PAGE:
The Renault Morphoz Concept Is An SUV That Stretches On Demand
The car can stretch and shrink itself to meet changing driving needs.
When most people buy a car, their goal over the course of ownership is to keep it in the same general shape that it was when it sat on the dealer's lot. Renault doesn't share the sentiment, as its new Morphoz electric concept vehicle can shrink or extend itself to accommodate various driving scenarios ala Stretch Armstrong.
The Morphoz can operate in one of two modes: City or Travel. In City mode, the Renault’s wheelbase shortens and a smaller battery powers the vehicle. Travel mode stretches the wheelbase, pushes the hood forward to the point of the A-pillar, and the rear slides back to allow more luggage space. Renault’s plan is that, for longer trips, owners will drive the Morphoz over a charging station that is recessed into the ground, which will automatically install an additional 50kWh battery pack. The total range after that shapeshifting is said to reach upward of 435 miles.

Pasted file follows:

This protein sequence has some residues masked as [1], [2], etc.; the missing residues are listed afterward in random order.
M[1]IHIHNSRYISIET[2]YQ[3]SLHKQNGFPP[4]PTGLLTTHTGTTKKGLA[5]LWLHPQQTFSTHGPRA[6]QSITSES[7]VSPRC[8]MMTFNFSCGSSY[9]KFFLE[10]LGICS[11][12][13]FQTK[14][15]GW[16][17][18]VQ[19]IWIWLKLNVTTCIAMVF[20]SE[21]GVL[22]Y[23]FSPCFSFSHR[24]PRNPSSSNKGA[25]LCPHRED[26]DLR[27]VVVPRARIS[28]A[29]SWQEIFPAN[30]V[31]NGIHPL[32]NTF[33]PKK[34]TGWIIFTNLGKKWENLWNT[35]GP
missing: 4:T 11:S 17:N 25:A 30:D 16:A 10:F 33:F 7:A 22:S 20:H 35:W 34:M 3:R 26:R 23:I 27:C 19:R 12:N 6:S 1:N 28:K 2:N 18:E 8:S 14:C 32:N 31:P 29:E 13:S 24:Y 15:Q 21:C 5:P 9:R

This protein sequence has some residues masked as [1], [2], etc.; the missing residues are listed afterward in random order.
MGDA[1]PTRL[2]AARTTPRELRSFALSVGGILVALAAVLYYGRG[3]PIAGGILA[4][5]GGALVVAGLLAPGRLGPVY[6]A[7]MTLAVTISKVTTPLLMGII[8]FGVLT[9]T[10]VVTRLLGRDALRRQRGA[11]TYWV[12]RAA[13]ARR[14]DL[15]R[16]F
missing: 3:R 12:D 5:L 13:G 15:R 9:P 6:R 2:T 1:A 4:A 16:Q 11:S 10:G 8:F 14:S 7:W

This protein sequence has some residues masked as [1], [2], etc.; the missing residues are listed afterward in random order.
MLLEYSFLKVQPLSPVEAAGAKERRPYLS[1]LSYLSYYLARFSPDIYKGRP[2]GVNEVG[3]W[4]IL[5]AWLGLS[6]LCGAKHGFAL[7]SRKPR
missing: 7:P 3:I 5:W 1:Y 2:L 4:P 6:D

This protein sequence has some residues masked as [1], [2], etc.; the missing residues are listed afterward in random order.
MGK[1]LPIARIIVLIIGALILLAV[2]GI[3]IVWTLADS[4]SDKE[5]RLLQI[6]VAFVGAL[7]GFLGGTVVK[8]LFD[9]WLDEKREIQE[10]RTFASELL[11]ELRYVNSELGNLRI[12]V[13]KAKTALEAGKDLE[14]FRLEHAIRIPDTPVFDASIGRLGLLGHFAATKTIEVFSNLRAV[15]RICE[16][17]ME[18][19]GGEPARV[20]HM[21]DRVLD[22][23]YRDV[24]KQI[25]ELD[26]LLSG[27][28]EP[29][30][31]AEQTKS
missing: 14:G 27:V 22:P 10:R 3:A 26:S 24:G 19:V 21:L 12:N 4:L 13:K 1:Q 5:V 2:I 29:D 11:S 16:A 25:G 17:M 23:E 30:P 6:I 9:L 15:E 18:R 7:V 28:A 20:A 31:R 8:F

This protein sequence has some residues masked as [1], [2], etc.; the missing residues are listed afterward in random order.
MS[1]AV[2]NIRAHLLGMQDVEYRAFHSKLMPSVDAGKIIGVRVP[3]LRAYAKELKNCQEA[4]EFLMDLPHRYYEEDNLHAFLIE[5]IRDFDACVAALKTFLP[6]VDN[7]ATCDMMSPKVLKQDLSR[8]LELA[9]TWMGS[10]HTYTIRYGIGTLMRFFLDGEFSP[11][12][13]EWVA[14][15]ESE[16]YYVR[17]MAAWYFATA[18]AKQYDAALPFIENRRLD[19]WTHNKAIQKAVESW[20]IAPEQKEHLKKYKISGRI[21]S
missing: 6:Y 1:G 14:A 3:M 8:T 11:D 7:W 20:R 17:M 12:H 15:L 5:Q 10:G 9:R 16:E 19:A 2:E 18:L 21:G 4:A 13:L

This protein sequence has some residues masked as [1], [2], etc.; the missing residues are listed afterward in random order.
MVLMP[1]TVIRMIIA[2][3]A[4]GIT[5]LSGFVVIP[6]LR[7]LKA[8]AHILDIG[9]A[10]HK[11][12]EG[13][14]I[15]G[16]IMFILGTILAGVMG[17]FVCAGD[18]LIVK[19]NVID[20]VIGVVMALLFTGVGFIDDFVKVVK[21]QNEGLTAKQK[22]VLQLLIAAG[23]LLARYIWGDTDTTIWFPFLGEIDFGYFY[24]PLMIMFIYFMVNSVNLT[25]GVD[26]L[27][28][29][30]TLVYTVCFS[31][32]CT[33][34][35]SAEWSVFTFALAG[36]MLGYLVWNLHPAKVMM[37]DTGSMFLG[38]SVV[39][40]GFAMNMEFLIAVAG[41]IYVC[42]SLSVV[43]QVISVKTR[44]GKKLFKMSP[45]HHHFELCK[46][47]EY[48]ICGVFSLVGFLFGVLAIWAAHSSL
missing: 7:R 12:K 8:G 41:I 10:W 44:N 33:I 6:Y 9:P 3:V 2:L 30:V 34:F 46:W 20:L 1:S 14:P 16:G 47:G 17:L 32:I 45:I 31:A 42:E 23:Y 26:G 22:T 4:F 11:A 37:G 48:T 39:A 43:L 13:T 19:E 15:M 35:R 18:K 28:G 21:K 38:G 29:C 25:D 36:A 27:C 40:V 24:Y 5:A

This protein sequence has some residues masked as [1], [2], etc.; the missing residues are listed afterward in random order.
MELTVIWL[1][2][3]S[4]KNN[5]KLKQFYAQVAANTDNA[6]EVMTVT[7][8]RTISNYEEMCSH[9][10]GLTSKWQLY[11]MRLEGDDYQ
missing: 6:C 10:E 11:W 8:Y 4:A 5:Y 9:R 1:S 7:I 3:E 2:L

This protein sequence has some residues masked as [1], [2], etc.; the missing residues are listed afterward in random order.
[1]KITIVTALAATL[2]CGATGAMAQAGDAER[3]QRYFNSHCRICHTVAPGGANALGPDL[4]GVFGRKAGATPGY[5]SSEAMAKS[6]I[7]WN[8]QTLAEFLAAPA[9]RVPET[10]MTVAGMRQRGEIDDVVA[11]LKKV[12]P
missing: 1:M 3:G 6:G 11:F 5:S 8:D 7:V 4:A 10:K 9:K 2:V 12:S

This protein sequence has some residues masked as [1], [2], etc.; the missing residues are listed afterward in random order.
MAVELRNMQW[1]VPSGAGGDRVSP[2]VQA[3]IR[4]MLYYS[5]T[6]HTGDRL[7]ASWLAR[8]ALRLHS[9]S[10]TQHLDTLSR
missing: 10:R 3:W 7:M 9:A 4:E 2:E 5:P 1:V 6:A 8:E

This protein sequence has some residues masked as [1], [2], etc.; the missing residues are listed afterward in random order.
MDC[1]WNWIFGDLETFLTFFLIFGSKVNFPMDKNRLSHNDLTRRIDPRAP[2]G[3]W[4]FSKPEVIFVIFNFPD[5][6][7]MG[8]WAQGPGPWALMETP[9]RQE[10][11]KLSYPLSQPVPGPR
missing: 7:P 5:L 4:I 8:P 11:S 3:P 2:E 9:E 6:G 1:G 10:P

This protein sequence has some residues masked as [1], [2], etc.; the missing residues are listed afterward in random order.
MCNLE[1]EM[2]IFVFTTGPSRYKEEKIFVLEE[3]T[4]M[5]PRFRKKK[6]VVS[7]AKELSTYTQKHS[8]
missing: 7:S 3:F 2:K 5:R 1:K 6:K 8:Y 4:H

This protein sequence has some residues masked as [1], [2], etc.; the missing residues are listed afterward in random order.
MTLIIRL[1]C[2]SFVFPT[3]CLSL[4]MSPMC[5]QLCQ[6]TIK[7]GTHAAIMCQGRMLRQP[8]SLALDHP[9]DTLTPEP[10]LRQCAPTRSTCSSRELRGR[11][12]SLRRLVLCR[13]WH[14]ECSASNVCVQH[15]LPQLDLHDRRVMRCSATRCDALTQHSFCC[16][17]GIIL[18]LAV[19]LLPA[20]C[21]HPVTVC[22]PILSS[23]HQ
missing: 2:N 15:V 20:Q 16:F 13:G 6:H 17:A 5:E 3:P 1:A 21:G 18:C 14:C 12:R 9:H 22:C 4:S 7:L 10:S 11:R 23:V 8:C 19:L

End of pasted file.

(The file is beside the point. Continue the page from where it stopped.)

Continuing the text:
The video below is using renders and computer graphics to illustrate the point, but if anything reaches the road even remotely resembling the Morphoz, it will be a total revelation.
The car responds to its driver's greeting and appears to stretch with a wave of the person's hand. The interior, though finished in an extremely loud color, looks relatively familiar. There’s a (very odd-looking) steering wheel with four somewhat conventional seats inside, though the front seats can swivel around when the Morphoz is set to Share mode.
The Morphoz isn’t considered a self-driving car, though Renault says it will have level 3 autonomy—handling itself in most scenarios, but may require a human to step in at times. Renault’s visions of an electrified future may be a bit far-fetched at this point in time, but the platform and underpinnings of the Morphoz are far from fantasy. The CMF-EV platform that rides under the Morphoz came from the Renault-Nissan Alliance and should form the basis of Nissan’s future EVs and concepts.
Of course, since this is a concept, we’re not likely to see anything exactly like it on the street soon. Renault said that we will see elements of the Morphoz design language in other vehicles going forward, as the company plans to include the concept’s lighting setup in future vehicles, but morphing and changing its design is still a future that'll take some decades to become reality, if ever.
Got a tip? Send us a note: email@example.com